The Planar Space Groups of Mamluk Patterns

B. Lynn Bodner
Proceedings of Bridges 2014: Mathematics, Music, Art, Architecture, Culture (2014)
Pages 35–42 Regular Papers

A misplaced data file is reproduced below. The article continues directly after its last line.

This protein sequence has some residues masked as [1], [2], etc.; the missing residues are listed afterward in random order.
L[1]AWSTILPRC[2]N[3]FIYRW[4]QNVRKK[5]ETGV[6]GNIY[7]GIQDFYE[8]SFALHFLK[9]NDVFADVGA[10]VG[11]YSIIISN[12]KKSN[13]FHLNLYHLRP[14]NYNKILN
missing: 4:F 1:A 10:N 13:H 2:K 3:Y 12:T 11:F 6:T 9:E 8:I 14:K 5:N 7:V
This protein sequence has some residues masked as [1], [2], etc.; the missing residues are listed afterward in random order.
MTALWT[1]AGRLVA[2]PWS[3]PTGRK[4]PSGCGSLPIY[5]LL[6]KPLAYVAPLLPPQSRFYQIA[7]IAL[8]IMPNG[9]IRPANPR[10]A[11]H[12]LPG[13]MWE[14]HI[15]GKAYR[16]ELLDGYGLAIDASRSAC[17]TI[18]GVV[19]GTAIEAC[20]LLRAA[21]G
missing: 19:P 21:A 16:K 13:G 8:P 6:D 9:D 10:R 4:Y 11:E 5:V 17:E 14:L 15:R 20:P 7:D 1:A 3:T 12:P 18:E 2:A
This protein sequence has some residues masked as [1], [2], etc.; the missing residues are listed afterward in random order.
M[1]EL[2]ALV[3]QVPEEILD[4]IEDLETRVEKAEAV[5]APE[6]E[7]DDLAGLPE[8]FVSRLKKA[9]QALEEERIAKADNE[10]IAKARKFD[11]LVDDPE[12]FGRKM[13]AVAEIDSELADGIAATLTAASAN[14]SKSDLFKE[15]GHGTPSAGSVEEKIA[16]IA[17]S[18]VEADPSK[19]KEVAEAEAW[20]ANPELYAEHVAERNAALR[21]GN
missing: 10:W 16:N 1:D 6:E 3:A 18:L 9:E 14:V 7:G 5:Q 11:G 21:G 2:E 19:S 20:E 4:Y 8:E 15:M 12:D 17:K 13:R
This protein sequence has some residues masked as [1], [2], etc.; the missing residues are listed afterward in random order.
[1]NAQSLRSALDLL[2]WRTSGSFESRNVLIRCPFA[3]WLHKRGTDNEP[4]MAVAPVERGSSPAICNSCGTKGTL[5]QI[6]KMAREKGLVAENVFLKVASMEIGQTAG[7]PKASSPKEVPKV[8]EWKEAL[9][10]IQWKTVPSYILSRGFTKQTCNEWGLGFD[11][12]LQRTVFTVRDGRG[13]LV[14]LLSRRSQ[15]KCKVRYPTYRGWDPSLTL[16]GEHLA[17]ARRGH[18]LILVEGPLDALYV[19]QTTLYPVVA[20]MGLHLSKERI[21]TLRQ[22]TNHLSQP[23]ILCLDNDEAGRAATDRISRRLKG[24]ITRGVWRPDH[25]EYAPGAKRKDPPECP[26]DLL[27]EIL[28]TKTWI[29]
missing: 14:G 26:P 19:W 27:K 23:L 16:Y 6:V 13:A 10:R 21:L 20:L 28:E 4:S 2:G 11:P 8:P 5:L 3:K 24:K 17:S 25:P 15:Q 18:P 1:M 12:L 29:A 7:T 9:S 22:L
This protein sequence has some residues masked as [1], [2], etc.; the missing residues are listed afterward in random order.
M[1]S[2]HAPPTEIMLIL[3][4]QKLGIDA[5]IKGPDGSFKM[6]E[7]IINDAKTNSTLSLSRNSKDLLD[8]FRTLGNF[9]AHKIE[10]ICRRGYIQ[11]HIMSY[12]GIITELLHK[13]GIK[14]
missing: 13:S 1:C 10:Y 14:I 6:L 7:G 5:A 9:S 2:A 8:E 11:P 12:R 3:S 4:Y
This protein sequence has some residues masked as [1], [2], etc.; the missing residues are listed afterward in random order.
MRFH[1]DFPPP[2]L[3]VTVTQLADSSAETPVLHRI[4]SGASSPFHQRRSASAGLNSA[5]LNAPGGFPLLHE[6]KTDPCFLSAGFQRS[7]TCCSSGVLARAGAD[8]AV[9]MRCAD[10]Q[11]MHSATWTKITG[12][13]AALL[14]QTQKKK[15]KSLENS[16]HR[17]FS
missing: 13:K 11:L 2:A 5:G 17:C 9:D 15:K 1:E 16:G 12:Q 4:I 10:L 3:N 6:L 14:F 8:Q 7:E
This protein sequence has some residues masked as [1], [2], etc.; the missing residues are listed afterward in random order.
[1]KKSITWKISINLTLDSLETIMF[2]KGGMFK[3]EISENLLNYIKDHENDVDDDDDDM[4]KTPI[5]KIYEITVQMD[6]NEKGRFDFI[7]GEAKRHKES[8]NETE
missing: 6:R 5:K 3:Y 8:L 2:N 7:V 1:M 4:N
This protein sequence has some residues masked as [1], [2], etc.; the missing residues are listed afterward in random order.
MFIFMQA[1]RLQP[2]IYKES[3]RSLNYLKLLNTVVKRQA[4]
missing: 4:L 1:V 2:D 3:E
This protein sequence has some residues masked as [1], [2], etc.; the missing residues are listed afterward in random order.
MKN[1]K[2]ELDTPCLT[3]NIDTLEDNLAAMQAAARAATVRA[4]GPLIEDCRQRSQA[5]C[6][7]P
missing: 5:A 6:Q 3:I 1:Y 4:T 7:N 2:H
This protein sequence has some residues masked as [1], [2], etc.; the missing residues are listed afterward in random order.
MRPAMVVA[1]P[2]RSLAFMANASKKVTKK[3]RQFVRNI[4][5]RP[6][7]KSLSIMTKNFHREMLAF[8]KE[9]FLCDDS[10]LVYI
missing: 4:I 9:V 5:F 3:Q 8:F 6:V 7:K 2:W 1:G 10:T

In the region extending from Arabia to Southern Anatolia, elaborate geometric tilings and patterns still cover the walls, floors and ceilings of extant monuments from the Mamluk period (1250 – 1517). These planar Islamic patterns may be classified as belonging to the various two-dimensional space groups based on the distance-preserving transformations or isometries of the plane (translations, rotations, reflections and glide-reflections) that they possess. Classifying the ornamental patterns of these Mamluk monuments allows us to determine which symmetries were preferred and intuitively recognized as being “right” by the Mamluk culture. This paper will discuss and illustrate examples of the different wallpaper groups represented in the Mamluk art found in present day Egypt and Syria.